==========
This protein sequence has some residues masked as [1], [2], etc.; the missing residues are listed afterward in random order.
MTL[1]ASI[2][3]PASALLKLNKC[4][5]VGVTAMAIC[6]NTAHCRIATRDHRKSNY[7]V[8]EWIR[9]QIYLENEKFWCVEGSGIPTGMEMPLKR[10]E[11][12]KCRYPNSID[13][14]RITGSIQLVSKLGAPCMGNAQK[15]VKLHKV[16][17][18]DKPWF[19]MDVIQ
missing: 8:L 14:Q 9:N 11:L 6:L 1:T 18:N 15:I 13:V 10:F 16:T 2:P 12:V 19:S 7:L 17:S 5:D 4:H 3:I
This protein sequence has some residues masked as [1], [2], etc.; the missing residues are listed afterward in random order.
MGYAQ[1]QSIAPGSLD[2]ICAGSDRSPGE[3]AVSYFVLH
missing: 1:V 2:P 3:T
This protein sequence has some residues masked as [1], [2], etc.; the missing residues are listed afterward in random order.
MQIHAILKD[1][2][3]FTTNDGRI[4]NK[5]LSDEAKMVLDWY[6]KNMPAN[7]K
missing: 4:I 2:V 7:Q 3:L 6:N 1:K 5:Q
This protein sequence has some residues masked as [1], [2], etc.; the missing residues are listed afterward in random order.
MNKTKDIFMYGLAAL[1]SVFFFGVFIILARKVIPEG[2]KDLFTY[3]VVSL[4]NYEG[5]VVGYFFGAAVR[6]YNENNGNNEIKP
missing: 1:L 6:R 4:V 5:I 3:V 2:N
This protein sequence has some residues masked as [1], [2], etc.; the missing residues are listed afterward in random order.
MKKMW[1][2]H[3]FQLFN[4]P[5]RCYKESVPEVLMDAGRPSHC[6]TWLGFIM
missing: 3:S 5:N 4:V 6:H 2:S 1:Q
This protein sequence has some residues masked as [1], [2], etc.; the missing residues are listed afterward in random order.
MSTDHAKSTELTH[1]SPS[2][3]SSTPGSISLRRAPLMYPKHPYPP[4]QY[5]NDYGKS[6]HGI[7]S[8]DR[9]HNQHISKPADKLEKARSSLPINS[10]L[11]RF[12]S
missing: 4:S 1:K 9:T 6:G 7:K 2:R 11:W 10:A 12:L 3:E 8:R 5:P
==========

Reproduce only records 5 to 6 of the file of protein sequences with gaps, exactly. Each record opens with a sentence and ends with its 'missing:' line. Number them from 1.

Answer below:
This protein sequence has some residues masked as [1], [2], etc.; the missing residues are listed afterward in random order.
MKKMW[1][2]H[3]FQLFN[4]P[5]RCYKESVPEVLMDAGRPSHC[6]TWLGFIM
missing: 3:S 5:N 4:V 6:H 2:S 1:Q
This protein sequence has some residues masked as [1], [2], etc.; the missing residues are listed afterward in random order.
MSTDHAKSTELTH[1]SPS[2][3]SSTPGSISLRRAPLMYPKHPYPP[4]QY[5]NDYGKS[6]HGI[7]S[8]DR[9]HNQHISKPADKLEKARSSLPINS[10]L[11]RF[12]S
missing: 4:S 1:K 9:T 6:G 7:K 2:R 11:W 10:A 12:L 3:E 8:R 5:P